Rawtenstall, May 2019
Magic School has proved wildly popular as an escape room theme, and Lucardo have one such game in each of their two branches. Instead of taking the easy route of duplicating a single game, these are two completely distinct games. (I guess it would make narrative sense to play the Manchester branch’s Entrance Exam first, but Dragon’s Heart is entirely standalone and we had no problem starting with it.)
While this entire genre of escape room owes an obvious debt to the Harry Potter franchise, this game has few veiled references to it beyond being set in a similar kind of fantasy world. It’s is named for a magic artefact which has been stolen, and which you must retrieve.
The first thing to point out is that Dragon’s Heart is gorgeous. You’re questing for the Heart in a shop selling wizardly supplies, and you could easily spend five or ten minutes just peering around and discovering all the little details of your environment. In fact, if Lucardo set up just the shop as a novelty tourist attraction with no puzzle content at all, I suspect they’d still do a fine trade. The best word for it is enchanting, in that it’s not only beautiful but manages to really convey a sense of magic.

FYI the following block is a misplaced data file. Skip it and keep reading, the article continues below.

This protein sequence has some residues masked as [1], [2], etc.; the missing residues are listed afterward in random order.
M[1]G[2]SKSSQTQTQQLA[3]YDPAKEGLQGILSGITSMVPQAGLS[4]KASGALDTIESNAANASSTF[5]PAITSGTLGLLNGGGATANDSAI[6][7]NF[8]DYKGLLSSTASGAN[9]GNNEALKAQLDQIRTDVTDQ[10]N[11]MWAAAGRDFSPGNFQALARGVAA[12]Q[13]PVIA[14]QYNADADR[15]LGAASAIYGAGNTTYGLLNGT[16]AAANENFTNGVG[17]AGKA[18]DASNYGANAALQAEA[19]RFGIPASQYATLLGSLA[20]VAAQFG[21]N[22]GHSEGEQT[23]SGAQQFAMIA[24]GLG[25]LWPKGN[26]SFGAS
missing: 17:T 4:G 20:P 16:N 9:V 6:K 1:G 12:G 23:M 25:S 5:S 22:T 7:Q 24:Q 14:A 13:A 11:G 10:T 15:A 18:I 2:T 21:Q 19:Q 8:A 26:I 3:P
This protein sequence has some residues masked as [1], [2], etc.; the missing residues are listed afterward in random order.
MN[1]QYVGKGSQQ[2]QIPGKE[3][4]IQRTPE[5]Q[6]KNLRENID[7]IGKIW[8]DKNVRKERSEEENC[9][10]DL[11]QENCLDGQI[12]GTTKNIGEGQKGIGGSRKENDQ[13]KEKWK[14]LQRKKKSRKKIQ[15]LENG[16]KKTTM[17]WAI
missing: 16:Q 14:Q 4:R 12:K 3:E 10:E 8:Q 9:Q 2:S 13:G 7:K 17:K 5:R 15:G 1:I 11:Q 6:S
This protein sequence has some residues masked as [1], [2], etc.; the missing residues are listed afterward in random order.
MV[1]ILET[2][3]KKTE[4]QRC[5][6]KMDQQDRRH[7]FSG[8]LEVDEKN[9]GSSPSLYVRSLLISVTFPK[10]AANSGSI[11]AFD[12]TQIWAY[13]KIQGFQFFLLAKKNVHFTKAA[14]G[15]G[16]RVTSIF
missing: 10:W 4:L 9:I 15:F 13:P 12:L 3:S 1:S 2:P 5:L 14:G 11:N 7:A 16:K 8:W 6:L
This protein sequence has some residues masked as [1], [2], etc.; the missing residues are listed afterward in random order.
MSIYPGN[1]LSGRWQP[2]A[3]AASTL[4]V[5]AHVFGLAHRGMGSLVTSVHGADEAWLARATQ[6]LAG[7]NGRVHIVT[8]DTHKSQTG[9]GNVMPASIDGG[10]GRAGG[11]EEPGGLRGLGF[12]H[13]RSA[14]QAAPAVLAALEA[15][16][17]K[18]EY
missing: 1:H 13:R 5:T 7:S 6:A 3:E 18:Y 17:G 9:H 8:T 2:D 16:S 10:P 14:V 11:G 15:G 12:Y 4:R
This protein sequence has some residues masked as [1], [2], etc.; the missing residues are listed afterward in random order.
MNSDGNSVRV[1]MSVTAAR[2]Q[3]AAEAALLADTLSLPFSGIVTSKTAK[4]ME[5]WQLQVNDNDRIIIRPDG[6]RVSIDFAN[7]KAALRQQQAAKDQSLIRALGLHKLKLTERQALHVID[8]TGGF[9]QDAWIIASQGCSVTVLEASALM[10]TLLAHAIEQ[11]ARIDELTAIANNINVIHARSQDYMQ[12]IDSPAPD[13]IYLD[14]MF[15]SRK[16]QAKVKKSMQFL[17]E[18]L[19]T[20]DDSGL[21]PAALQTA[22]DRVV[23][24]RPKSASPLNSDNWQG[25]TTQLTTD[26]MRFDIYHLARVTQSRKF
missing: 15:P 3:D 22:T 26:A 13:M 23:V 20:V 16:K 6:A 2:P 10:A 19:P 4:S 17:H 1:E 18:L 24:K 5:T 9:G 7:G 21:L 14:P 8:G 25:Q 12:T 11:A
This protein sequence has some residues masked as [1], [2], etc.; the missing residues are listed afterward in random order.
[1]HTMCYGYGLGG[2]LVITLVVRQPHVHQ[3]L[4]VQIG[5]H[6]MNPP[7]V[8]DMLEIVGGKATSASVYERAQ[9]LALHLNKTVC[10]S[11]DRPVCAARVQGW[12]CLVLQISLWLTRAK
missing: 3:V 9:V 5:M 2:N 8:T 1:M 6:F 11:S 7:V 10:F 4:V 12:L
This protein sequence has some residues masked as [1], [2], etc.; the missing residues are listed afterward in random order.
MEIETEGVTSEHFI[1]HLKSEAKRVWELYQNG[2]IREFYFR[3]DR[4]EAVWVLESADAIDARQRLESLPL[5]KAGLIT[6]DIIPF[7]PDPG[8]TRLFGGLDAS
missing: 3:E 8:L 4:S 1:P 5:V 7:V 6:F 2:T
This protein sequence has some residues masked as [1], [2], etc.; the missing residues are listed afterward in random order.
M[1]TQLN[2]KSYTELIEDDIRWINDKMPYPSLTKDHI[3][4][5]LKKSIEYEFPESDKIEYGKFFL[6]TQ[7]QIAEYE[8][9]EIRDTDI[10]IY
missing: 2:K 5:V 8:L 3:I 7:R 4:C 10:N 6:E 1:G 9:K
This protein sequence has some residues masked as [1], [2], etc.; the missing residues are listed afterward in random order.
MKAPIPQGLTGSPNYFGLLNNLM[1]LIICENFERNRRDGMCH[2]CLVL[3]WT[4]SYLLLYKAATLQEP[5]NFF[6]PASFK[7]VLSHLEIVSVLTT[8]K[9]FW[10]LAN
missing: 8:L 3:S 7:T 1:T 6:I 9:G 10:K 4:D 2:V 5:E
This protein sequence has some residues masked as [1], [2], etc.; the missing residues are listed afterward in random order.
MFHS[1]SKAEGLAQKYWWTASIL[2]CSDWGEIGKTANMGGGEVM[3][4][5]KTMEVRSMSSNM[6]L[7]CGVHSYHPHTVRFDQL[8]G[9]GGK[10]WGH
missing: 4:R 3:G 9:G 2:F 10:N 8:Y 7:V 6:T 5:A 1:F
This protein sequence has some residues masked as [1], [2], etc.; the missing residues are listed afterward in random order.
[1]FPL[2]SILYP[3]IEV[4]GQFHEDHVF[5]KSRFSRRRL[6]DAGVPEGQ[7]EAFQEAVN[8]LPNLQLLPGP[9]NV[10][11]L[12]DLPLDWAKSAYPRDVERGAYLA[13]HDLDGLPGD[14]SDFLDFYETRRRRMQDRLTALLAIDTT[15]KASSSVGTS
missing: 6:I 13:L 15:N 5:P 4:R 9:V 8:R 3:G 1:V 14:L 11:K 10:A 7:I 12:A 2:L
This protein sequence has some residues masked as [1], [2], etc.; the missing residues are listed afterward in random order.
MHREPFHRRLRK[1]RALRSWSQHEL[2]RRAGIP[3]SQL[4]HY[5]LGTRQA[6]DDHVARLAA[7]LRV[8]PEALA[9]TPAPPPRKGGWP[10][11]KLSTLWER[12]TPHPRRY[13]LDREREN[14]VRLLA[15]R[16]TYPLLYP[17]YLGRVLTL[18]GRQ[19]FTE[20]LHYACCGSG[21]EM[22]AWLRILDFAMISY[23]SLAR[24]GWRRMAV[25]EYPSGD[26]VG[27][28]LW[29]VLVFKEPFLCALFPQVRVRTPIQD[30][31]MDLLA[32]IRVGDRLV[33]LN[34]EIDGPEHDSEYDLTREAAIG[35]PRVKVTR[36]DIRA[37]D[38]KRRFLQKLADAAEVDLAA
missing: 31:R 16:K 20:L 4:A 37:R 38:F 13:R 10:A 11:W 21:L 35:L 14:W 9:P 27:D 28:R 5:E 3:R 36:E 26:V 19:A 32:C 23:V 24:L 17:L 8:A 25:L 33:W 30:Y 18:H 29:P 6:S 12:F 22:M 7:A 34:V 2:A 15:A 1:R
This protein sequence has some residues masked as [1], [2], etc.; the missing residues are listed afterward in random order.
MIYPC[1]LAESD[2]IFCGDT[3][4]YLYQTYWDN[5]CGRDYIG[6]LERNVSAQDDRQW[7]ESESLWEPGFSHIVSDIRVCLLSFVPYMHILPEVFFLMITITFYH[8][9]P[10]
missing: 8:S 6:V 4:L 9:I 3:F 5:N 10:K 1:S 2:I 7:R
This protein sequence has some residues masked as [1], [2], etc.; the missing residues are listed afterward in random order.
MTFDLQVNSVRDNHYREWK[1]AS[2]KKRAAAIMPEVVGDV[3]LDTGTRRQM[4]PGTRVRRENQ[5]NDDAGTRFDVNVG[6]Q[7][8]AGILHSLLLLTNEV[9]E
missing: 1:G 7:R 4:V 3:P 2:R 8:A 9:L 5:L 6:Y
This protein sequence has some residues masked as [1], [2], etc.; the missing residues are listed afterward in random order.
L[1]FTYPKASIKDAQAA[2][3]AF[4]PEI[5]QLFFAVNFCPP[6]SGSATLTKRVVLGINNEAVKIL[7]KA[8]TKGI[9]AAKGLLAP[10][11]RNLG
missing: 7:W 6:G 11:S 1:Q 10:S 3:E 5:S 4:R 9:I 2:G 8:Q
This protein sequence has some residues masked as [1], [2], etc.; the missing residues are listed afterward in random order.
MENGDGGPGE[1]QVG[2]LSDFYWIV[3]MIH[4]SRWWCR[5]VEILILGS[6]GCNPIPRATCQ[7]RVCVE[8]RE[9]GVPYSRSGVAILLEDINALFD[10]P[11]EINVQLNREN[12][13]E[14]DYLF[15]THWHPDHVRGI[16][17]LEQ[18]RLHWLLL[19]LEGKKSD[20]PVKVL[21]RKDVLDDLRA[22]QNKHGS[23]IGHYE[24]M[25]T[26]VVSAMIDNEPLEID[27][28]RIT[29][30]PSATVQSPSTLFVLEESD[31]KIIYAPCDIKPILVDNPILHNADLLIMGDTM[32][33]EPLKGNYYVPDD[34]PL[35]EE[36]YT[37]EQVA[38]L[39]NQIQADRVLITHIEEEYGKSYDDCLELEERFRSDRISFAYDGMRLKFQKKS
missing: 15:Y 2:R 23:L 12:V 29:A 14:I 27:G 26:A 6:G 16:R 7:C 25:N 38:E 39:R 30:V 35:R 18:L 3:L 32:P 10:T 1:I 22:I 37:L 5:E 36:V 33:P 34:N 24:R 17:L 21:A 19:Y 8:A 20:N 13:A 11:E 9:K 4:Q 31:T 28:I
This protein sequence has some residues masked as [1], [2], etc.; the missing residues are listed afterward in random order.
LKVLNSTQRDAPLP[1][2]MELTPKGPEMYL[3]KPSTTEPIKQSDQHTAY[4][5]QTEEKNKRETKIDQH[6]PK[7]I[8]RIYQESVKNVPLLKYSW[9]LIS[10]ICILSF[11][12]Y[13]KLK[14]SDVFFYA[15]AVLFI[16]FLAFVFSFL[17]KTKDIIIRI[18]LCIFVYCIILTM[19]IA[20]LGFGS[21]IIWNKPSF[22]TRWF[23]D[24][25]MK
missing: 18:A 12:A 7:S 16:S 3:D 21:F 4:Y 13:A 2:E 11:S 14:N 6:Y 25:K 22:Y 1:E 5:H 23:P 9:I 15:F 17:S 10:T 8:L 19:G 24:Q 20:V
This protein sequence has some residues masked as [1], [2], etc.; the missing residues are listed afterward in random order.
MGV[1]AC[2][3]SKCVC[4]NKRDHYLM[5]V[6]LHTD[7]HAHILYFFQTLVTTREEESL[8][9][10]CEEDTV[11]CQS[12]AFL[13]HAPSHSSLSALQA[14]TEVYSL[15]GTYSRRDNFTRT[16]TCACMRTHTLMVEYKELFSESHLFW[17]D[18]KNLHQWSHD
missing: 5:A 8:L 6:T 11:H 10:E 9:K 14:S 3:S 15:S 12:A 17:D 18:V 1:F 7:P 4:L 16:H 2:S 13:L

Naturally, we ignored all the wonders and got straight down to looking for puzzles to solve. Lucardo tend to use a lot of numeric padlocks, and there are plenty here, but also several very decorative locks that are perfect for a magic shop, and some showpiece mechanisms that provide some of the game’s highlights.
The venue’s high standard of puzzle design was on display here again. I’d pick out one step as an exception to that, which seemed to me to need a big leap to get. It would be much more reasonable with some thing in the room to focus attention in the right area, but as it was seemed no more plausible than a dozen other possible actions. Naturally that may be sour grapes at the one step that we really struggled with, but it stuck out as a hard-to-ignore snag in the otherwise very slick flow of the game.
The meticulous detail of Dragon’s Heart is first-class eye candy. But more important than that is that the game uses it to build a story where you are an active participant. I’ve played other games where narrative is inserted in the manner of a cut scene in a computer game – no matter how well done it is, you end up impatiently waiting for it to finish so you can continue playing. Lucardo’s approach keeps you involved, or as the one moving events forward, and frequents manages to surprise.
With my most mean reviewer’s hat on I could quibble that the later stage of the game felt a little bit sparse in content – though perhaps that’s just because the rest of the game set a high bar. Still, this is escape room design done right. I know with some games that they’ll appeal to some players more than others; this is the opposite, a lovely feel-good crowd-pleaser of a game that should go down a treat with basically everyone, regardless of tastes or experience level.